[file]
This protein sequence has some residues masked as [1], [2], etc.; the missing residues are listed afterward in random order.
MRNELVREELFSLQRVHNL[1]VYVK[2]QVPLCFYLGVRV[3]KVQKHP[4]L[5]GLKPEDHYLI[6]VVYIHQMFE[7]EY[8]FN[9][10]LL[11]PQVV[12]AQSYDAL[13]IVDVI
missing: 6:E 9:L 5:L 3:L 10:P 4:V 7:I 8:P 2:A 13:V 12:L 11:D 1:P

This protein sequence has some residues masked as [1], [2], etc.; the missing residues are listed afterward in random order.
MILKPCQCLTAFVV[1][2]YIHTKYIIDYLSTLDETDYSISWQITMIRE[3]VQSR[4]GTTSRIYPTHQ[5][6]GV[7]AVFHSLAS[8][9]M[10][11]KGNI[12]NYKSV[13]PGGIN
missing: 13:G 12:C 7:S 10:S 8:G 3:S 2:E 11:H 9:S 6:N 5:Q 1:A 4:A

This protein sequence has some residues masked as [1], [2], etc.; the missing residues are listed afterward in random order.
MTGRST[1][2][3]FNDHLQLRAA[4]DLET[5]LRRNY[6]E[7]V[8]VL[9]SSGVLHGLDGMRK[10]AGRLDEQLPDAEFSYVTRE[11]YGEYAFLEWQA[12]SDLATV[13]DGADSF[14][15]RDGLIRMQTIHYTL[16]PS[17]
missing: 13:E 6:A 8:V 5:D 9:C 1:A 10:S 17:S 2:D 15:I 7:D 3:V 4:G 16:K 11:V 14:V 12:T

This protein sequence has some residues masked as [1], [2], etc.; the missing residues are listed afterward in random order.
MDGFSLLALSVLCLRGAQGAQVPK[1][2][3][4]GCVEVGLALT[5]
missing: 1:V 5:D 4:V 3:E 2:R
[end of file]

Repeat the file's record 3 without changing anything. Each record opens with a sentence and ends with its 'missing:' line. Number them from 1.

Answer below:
This protein sequence has some residues masked as [1], [2], etc.; the missing residues are listed afterward in random order.
MTGRST[1][2][3]FNDHLQLRAA[4]DLET[5]LRRNY[6]E[7]V[8]VL[9]SSGVLHGLDGMRK[10]AGRLDEQLPDAEFSYVTRE[11]YGEYAFLEWQA[12]SDLATV[13]DGADSF[14][15]RDGLIRMQTIHYTL[16]PS[17]
missing: 13:E 6:A 8:V 5:D 9:C 1:A 10:S 17:S 2:D 15:I 7:D 3:V 4:G 16:K 11:V 14:V 12:T